My head hurt, I think it always hurt anymore, but today it just hurt more than I could stand. And this woman was trying to talk to me. She looked like a mix of exasperation and sadness, but I couldn't tell why.
"Susan, my name is Susan. Do you remember that?"
She looked familiar so I nodded yes. There was something about her I connected with, but I wasn't sure what. I was normally great with names, but we all have our blind spots. I'd figure it out, I've always been good at figure things out.
The room was an eggshell blue, like a robin eggshell. I had a memory of my little girl coming into the house with a smile that could knock through the hardest heart. She held up a bundle of sticks woven into a prickly little nest filled with four pale blue eggs and a pile of shells. Her eyes shone with pride as I cooed over her find. What could I say, she had likely condemned those eggs to never hatch by bringing the nest in, but she was so proud.
I patted her head. She had been my heart, her every accomplishment was my pride. For a room, though that blue was ugly, nobody would want to sleep in a room like this.
But someone did sleep here poor bastard. A small bed was pushed into the corner, evenly folded sheets and blankets hugged the thin mattress. The bed looked uncomfortable, and my back ached at just the memory of that mattress. A small chair squatted by the window, and I remembered trees and a groomed lawn. Long wistful hours staring out at the same thing waiting for Sally to finally get here.
The room was nearly bare which I respected. A room should speak for itself without any clutter, and the hospital feel of the room seemed right. I am not one for a hospital feel, have always disliked the antiseptic look, but I hated things on walls, and these clean lines I could appreciate. Allowing the room to speak for itself the way this one did.
Near the door, though someone had ruined the clean lines with an amalgam of photos and notes in the ugliest collage I'd ever seen. Photos were labeled with sticky notes as if someone was trying to name every moment in their lives, it distracted from the simplicity of the room. The photos looked important, but I could not tell what they were. Where I stood I couldn't make out the photos, but I'd look later, it's important to take note of these things.
"Are you ready for our walk?"
The woman's voice was patient, as one is when dealing with a child. It irritated me. I had not lived my life to be treated like a child. But so many people these days weren't raised right. I shook my head and thought about my answer. I wasn't sure if I was ready, but I knew I was going regardless, so I nodded yes and followed her out the door into a long hallway.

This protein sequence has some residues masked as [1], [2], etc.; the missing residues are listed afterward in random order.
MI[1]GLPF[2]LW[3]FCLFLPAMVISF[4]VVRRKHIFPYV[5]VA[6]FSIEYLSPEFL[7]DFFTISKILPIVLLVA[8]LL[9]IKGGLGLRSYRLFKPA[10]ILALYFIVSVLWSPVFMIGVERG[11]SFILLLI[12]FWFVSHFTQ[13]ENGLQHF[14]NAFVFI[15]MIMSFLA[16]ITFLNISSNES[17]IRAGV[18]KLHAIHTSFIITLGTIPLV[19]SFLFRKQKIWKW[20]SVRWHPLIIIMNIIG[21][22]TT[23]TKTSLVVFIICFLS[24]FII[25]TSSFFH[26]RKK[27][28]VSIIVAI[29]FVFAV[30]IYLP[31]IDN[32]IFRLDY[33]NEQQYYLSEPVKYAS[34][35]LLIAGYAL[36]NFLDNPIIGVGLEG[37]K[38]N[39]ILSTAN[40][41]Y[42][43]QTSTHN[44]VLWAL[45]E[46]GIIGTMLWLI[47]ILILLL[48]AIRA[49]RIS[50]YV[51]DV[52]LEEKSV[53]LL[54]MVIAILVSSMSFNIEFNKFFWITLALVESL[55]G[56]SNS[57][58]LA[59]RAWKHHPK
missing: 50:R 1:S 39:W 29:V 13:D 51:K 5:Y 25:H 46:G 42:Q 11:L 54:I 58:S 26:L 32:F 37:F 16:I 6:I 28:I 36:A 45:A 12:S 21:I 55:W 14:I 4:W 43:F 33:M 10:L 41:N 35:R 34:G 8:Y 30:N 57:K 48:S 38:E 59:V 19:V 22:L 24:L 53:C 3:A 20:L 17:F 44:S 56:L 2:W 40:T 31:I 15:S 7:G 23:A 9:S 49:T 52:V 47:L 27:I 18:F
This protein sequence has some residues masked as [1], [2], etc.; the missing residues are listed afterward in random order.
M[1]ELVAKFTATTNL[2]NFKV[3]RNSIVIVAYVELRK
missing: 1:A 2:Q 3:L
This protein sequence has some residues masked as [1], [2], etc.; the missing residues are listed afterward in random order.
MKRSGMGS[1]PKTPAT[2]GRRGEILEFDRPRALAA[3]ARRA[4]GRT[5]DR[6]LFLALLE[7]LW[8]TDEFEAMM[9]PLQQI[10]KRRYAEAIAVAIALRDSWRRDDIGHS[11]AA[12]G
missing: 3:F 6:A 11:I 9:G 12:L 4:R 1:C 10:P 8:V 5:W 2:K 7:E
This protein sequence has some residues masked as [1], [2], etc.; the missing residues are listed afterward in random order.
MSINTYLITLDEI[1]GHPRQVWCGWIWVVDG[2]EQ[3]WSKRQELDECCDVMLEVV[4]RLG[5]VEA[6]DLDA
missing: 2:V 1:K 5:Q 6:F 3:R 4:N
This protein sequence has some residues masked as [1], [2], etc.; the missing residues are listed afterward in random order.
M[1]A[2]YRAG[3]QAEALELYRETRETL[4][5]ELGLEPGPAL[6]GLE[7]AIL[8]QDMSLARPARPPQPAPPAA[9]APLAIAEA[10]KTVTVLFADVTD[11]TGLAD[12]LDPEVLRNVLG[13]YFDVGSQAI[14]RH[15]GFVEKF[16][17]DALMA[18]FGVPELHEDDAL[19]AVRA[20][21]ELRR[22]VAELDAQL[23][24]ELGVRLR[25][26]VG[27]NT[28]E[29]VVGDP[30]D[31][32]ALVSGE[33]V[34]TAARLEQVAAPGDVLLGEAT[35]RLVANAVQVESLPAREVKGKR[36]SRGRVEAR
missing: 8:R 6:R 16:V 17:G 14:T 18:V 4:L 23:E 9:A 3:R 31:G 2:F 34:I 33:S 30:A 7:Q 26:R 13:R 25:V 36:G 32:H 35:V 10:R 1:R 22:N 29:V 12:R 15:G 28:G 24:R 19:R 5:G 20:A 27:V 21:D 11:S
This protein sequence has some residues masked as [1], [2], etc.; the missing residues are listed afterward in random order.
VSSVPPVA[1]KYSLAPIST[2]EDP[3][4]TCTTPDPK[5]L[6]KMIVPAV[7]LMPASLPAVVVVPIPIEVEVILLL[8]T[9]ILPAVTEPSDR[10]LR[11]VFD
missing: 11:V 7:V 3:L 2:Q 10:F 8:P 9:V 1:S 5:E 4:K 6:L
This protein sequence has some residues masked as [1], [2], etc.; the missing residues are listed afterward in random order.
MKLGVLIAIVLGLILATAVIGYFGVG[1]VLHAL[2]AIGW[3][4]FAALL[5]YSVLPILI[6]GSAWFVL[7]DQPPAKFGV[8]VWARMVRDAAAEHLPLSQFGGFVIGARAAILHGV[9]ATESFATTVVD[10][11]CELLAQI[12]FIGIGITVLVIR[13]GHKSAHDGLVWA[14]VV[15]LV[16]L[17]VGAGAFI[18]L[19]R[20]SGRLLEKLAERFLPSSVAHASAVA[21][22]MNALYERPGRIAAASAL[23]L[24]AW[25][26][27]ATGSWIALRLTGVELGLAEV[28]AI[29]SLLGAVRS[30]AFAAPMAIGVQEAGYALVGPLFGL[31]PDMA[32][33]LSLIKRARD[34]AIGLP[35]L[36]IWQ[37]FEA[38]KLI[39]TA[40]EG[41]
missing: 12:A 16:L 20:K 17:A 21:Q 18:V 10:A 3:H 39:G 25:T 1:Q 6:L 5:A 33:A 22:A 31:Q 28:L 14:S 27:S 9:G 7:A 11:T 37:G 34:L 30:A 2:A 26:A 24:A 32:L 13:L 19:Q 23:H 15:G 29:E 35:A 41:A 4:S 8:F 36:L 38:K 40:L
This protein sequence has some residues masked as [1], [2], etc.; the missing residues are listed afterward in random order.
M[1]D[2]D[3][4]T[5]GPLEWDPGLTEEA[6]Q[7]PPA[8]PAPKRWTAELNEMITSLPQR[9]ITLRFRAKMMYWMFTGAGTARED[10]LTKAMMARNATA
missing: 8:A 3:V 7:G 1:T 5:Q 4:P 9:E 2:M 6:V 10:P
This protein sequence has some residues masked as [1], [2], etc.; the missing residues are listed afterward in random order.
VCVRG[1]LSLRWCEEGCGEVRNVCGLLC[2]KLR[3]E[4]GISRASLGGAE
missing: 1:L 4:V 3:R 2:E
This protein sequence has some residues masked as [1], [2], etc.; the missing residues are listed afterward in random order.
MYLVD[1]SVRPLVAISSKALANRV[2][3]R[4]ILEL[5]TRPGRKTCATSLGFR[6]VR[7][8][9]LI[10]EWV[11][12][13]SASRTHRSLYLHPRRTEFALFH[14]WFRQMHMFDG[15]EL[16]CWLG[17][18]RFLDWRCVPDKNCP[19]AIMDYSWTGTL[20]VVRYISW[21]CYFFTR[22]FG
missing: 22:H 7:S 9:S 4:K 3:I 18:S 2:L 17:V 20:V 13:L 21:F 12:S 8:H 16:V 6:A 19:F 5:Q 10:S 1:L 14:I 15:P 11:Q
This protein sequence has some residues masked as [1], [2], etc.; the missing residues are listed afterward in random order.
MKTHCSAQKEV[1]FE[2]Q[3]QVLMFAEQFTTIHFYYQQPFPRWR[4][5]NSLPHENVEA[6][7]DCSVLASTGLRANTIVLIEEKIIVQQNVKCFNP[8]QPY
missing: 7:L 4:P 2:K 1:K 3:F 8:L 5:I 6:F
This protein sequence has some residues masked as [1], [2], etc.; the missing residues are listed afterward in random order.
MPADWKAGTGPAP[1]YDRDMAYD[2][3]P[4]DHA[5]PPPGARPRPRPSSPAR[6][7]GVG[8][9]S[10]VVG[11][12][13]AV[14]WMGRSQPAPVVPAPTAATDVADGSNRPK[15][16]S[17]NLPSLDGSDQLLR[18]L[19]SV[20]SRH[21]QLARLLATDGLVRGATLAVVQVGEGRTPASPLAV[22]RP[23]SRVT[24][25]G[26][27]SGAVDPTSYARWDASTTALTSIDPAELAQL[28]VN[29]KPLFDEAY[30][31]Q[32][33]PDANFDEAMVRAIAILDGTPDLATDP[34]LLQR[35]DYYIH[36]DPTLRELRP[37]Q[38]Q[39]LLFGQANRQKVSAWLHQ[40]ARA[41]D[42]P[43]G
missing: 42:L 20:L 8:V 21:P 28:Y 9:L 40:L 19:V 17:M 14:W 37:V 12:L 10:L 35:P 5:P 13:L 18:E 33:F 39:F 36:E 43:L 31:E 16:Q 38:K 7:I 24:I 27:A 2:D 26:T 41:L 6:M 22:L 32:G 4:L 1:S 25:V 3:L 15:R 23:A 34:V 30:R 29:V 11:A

The hallway assaulted my nose with the stink of old people. It was like a sickness that someone has given up on washing away so they covered it with plastic flowers. I wasn't impressed with the people or the place. More bad color choices splashed along the walls and even the carpet was ugly pastels. I would be gagging at the color scheme if I dared open my mouth and let in the stink hanging on the air.
Old people shuffled here and there in robes. I counted maybe three younger folks mixed in, but by and far it was an elder's gathering. Their clothing was haphazard and poorly chosen. I looked down at the jeans and shirt I found myself in and felt a moment of sympathy for myself and these other poor fashionless souls. I knew my choices were better, but there was better, and there was what I normally wore.
I was not up to snuff, and I felt a moment's embarrassment that my wife or daughter might see me this way. Sally would be so upset, but our daughter would laugh. Who was I kidding our daughter likely wouldn't even notice. Her fashion sense had always lacked her mother's and my finesse. I stared at my clothing with the stink of old people in my nose and said the first thing that came to my mind and what it so happened to be.
YOU ARE READING
The VisitShort Story
The world of dementia is a strange world in which to live, where everything is filled with memory, and yet nothing is recalled. I spent years with my grandfather as the world around him stopped making sense in a linear fashion and accepting his worl...